Methods

Eighty-two electrodes implanted in 75 patients between March 1999 and March 2003 were retrospectively examined to evaluate the length of the STN defined by MER, and the number of and threshold for postoperative stimulation-induced side effects. Electrodes were typically tested with increasing stimulation amplitudes (maximum 6 V) by using a monopolar array.

The 82 electrodes were associated with 97 stimulation-induced side effects. The mean time between surgery and testing stimulation-induced side effects was 3.9 months. Statistical analysis (two-tailed t-test) revealed no significant difference in the number of stimulation-induced side effects (or the mean threshold for paresthesias, the most common side effect) for electrodes associated with an STN length less than 4.5 mm (13 electrodes) compared with those associated with an STN greater than or equal to 4.5 mm (69 electrodes, p = 0.616). For every electrode, the target adjustment based on MER results was within 2 mm of the image-planned target (usually 1 mm anterior). In the x axis (medial–lateral orientation), there was no systematic difference in adjustments made for the electrodes associated with the shorter compared with the longer STN lengths. In the y axis (anterior–posterior orientation), there was a very small statistically significant difference in the mean adjustment (0.4 mm) between the two groups.

Conclusions

Analysis of these results suggests that a shorter MER-determined STN length alone does not reliably predict the incidence of stimulation-induced side effects.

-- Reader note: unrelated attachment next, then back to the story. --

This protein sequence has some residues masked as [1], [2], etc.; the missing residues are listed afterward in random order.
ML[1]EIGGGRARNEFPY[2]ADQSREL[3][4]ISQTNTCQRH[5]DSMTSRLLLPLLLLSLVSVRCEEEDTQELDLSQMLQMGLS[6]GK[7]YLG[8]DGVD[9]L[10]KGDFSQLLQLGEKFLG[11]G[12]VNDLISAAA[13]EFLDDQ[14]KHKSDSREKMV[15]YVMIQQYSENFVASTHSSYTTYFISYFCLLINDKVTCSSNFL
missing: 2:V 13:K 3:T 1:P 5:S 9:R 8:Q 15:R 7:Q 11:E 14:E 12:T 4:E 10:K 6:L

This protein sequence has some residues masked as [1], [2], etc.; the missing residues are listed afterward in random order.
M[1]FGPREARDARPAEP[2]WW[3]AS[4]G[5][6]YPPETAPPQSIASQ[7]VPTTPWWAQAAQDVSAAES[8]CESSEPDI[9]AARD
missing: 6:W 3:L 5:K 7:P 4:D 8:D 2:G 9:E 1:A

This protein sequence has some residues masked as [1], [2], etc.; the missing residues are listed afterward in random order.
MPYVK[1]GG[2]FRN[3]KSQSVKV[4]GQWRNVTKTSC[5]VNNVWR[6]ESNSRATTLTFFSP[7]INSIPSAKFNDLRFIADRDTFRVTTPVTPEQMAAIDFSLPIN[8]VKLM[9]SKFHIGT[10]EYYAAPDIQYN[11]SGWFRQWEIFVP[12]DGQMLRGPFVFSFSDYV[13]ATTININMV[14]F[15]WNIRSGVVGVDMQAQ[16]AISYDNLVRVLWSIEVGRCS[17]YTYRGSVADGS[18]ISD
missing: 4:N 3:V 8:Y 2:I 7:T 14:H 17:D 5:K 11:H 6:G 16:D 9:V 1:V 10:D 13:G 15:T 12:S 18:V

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Shearwood McClelland III, Blair Ford, Patrick B. Senatus, Linda M. Winfield, Yunling E. Du, Seth L. Pullman, Qiping Yu, Steven J. Frucht, Guy M. McKhann II and Robert R. Goodman

Object

Deep brain stimulation (DBS) of the subthalamic nucleus (STN) performed using intraoperative microelectrode recording (MER) to adjust electrode placement has become a widely used treatment for patients with advanced Parkinson disease (PD). Few studies have been conducted to examine the location of implanted electrodes relative to the intended target, and even fewer have been undertaken to investigate the degree to which variations in the location of these electrodes impacts their clinical efficacy. This study was performed to examine these issues.

Methods

The authors located 52 bilaterally implanted DBS electrode tips on postoperative magnetic resonance (MR) images obtained in 26 consecutive patients. Postoperative and preoperative planning MR images were merged to determine the DBS electrode tip coordinates relative to the midcommissural point. Surgical records listed the intended target coordinates for each DBS electrode tip. Clinical outcome assessment included the Unified PD Rating Scale (UPDRS) motor score at 1 year, standardized questionnaires, and routine follow-up visits.

The mean difference between electrode tip location and intended target for all 52 electrodes was less than 2 mm in all axes. Only one electrode was farther than 3 mm from the intended target, and this was the only electrode that had to be replaced due to lack of clinical efficacy (lack of tremor suppression); its reimplantation 4 mm more medially provided excellent tremor control. High correlation coefficients indicate that the MR imaging analysis accurately determined the anatomical location of the electrode tips. Blinded videotape reviews of UPDRS motor scores comparing effects of stimulation in patients who were “on” and “off” medication identified subgroups in whom there was minimal and maximal stimulation response. Patients in these subgroups had no differences between the MR imaging–determined actual electrode tip location and its intended location. Similarly, improvements of dyskinesias and severity of symptoms encountered during the wearing-off period for the drug did not correlate with variations of electrode tip location.